Just a simple presidential proclamation and it was over. This past November, the curtain fell on nearly 40 years of United States administration of the Trust Territory of the Pacific Islands, and the archipelagoes of the area known as Micronesia became free, independent, self-governing nations.
So went the script, anyway. More precisely, they are ``pretty free, very dependent, but really self-governing'' states, as a high official of the Federated States of Micronesia (FSM) put it recently.
The 2,000-island Micronesian chain - covering 3 million square miles of the western Pacific and administered as a single trust by the US for the UN since the end of World War II - is now split into four island groups. One, the Northern Mariana Islands, became a US commonwealth. The Republic of Palau's status is tied up in legal limbo. The other two island groups, the FSM and the Republic of the Marshall Islands, are beginning a new era of limited sovereignty.
But the simplicity of the finale was deceptive.
The 150,000 inhabitants of these islands worked with the US for 16 years to work out their ``Compacts of Free Association.'' Under the compacts, each of the new republics has a constitution, a legislature, and a full political agenda. But in each case, actually reaching the agreement was extremely difficult. For some of them, the process is not over yet.
President Reagan's November proclamation was an attempt, questioned by many but supported by the islanders, to circumvent obstacles in the UN, from which most of the world figured approval had to come.
``We approved [the agreement] in 1983, and we wanted it implemented,'' says Epel Ilon, the FSM's Washington representative. ``If we [the FSM and the US government] have made this decision, why do we have to go to anyone else?''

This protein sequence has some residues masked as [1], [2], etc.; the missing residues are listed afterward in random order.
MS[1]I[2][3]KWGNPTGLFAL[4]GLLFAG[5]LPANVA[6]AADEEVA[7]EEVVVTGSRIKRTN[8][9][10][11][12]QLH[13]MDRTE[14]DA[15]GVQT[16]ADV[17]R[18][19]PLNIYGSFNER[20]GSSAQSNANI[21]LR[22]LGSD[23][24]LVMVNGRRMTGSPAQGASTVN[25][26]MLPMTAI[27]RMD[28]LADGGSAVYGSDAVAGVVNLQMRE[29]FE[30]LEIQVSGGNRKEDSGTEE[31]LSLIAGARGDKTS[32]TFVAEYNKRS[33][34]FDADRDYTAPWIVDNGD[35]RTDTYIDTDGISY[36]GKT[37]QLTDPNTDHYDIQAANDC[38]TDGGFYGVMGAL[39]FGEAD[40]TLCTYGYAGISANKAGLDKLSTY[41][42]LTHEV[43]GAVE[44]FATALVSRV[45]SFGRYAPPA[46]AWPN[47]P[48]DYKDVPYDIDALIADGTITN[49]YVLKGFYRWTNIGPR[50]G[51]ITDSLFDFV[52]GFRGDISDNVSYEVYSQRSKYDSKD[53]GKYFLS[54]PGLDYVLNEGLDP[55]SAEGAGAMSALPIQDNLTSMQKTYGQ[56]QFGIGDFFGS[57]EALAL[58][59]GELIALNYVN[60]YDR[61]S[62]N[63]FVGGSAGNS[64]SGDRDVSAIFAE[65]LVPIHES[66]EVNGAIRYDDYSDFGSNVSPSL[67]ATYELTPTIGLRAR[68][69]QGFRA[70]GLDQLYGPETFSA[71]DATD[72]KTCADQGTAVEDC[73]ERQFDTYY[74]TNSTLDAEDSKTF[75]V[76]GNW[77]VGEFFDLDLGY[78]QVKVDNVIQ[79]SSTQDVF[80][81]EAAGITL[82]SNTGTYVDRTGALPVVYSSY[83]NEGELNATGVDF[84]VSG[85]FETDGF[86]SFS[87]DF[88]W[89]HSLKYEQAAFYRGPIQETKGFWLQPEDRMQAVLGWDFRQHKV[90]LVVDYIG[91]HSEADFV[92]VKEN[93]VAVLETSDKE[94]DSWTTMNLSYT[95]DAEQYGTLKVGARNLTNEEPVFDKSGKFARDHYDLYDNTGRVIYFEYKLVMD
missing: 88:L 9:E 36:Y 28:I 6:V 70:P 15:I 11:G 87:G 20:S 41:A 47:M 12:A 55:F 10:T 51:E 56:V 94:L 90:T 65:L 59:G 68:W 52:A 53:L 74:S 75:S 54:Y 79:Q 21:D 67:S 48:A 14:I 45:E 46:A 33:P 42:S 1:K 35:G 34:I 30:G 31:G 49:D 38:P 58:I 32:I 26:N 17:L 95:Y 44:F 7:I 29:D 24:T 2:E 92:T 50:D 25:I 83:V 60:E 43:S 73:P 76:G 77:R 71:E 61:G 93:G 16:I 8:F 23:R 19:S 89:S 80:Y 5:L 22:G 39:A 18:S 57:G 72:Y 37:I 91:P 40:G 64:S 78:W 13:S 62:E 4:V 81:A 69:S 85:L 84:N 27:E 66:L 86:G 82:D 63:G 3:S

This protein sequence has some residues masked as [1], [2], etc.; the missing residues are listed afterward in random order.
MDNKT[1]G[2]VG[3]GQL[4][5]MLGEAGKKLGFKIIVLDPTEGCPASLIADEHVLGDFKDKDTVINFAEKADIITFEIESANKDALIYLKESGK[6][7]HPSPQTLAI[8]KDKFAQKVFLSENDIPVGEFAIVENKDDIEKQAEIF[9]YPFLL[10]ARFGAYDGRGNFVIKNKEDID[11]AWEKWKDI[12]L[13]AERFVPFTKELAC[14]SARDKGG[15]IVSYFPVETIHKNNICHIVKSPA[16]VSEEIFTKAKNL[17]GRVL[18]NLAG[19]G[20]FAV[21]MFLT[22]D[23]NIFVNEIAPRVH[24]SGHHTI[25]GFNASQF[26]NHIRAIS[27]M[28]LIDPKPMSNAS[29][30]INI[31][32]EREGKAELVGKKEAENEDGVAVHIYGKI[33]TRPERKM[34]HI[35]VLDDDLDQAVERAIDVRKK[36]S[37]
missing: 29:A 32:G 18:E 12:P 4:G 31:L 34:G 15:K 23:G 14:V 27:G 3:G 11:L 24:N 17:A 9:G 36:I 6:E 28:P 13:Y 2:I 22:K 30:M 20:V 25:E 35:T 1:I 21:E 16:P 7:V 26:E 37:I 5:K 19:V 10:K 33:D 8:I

The compacts provide for a total of $3 billion to be sent by the US to the FSM, the Marshalls, and Palau over 15 years, with payments decreasing gradually. The island governments are to decide how to spend the aid, unlike under the trust, when the US approved all spending. The idea is to end what both sides feel is a parasitic economic dependence on the US which has given these islands the feel of welfare ghettoes.
The US wanted the UN to sign off on all the agreements last fall, ending the last postwar trusteeship. But hopes dimmed when it became apparent that UN Security Council approval was needed to terminate the world's only ``strategic trust.'' The Soviet Union, accusing the US of annexing Micronesia, threatened to veto.
In an added complication, a Palauan court ruled last fall that the Free Association Compact with Palau violates the Palauan Constitution, which includes a ban on nuclear weapons and materials. As a result of the court decision, the section of the compact that allows US air and naval craft near or over its islands - and says that the US is not required to say whether they are nuclear-powered or carrying nuclear weapons - snagged the approval process. Seventy-five percent approval of the compact could have overridden the constitutional catch, but only 66 percent of Palauans approved it in the December plebiscite.